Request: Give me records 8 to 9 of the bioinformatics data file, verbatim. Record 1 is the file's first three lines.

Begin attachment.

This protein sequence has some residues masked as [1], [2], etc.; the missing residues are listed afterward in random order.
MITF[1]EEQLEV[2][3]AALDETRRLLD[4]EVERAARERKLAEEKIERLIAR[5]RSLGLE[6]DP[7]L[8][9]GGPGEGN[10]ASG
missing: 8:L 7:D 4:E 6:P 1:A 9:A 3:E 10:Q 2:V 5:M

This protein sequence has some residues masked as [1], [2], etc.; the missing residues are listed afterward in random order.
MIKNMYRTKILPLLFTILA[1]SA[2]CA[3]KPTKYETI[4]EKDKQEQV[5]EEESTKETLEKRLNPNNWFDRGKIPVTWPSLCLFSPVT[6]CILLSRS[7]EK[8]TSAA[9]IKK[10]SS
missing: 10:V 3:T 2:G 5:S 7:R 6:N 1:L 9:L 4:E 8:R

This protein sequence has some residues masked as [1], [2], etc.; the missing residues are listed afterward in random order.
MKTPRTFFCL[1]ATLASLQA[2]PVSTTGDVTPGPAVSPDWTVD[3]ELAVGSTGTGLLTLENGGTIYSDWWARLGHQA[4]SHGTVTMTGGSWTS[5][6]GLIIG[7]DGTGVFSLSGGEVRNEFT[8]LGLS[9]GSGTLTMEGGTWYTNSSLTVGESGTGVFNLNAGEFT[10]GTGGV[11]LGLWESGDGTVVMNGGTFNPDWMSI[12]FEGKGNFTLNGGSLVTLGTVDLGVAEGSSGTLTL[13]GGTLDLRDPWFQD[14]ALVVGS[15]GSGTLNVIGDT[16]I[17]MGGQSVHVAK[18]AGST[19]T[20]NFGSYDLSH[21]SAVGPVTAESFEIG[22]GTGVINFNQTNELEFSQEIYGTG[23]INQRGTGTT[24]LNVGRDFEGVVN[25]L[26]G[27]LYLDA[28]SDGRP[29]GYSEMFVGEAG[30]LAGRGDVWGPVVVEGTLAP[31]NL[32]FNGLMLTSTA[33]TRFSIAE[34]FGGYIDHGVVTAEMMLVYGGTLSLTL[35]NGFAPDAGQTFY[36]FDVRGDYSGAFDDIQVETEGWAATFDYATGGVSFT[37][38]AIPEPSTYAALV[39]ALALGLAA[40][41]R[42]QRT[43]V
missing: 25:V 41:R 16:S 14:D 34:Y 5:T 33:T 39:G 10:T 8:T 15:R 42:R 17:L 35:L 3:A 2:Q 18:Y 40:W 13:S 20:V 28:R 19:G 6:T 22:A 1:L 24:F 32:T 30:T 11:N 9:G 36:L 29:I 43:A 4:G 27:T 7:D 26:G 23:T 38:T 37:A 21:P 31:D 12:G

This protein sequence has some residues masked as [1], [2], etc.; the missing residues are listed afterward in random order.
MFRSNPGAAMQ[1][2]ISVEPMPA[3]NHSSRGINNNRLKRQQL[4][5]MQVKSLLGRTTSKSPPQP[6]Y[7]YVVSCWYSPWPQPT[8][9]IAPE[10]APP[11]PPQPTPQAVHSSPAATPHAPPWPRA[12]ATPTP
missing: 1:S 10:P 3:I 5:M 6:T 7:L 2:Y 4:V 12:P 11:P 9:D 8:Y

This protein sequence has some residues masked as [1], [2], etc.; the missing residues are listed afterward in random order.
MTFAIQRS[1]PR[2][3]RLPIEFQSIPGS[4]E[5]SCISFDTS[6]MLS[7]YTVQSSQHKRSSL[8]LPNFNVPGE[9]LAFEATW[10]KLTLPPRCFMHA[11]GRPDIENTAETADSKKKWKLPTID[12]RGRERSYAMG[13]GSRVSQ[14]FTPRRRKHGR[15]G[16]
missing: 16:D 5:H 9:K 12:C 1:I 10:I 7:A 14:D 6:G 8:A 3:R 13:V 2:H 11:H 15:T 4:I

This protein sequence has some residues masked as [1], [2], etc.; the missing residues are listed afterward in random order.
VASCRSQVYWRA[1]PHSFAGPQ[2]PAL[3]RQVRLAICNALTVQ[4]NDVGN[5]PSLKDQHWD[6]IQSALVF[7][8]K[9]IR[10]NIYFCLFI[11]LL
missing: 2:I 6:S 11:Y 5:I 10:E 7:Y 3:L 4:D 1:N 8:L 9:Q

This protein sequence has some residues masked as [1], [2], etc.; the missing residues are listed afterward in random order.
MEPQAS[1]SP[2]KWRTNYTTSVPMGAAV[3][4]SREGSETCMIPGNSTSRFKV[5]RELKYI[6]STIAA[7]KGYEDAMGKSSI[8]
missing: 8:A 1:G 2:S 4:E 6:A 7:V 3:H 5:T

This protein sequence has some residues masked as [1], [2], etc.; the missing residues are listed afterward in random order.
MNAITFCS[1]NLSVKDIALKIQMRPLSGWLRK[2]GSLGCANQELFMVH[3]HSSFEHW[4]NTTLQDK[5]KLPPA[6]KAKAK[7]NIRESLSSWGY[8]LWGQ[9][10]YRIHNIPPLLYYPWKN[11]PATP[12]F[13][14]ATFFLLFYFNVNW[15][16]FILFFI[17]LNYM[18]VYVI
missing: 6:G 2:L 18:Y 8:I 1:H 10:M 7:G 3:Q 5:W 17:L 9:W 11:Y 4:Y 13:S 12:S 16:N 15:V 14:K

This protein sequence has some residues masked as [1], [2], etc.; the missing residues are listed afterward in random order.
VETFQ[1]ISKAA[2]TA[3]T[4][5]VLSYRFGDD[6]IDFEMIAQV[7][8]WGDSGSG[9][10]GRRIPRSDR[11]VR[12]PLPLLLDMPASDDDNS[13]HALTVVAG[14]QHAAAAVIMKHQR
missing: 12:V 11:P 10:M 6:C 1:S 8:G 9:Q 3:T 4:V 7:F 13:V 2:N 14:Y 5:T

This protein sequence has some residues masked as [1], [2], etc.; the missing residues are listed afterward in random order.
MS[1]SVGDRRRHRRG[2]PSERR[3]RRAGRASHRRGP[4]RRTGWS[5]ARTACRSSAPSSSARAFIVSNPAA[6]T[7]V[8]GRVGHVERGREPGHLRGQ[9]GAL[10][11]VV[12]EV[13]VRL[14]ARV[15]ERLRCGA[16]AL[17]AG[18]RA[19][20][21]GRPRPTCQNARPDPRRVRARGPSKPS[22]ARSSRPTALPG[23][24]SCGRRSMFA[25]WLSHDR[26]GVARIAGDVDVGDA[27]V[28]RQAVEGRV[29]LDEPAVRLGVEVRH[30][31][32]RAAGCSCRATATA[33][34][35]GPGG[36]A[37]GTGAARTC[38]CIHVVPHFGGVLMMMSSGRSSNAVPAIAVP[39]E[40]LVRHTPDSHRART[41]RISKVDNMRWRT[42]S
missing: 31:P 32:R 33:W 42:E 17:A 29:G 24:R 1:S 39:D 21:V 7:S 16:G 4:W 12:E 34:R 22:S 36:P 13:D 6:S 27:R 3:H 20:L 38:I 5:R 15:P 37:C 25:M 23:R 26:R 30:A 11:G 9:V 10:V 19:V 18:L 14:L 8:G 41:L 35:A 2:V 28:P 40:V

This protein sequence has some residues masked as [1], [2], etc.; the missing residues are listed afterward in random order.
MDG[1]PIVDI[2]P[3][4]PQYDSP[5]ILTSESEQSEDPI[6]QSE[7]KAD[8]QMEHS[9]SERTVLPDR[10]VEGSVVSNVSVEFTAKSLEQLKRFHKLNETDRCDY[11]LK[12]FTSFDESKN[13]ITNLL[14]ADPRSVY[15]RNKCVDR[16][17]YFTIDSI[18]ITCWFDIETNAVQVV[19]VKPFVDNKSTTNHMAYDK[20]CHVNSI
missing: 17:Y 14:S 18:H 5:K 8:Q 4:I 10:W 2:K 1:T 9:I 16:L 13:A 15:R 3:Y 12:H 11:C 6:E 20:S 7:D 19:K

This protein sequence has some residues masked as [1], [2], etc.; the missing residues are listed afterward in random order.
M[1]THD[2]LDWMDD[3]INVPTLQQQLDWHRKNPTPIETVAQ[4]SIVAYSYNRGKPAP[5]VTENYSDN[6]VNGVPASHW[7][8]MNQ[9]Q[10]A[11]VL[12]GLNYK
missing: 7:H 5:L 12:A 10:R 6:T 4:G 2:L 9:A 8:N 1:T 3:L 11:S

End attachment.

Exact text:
This protein sequence has some residues masked as [1], [2], etc.; the missing residues are listed afterward in random order.
MNAITFCS[1]NLSVKDIALKIQMRPLSGWLRK[2]GSLGCANQELFMVH[3]HSSFEHW[4]NTTLQDK[5]KLPPA[6]KAKAK[7]NIRESLSSWGY[8]LWGQ[9][10]YRIHNIPPLLYYPWKN[11]PATP[12]F[13][14]ATFFLLFYFNVNW[15][16]FILFFI[17]LNYM[18]VYVI
missing: 6:G 2:L 18:Y 8:I 1:H 10:M 7:G 3:Q 5:W 17:L 9:W 11:Y 4:Y 13:S 12:S 16:N 15:V 14:K

This protein sequence has some residues masked as [1], [2], etc.; the missing residues are listed afterward in random order.
VETFQ[1]ISKAA[2]TA[3]T[4][5]VLSYRFGDD[6]IDFEMIAQV[7][8]WGDSGSG[9][10]GRRIPRSDR[11]VR[12]PLPLLLDMPASDDDNS[13]HALTVVAG[14]QHAAAAVIMKHQR
missing: 12:V 11:P 10:M 6:C 1:S 8:G 9:Q 3:T 4:V 7:F 13:V 2:N 14:Y 5:T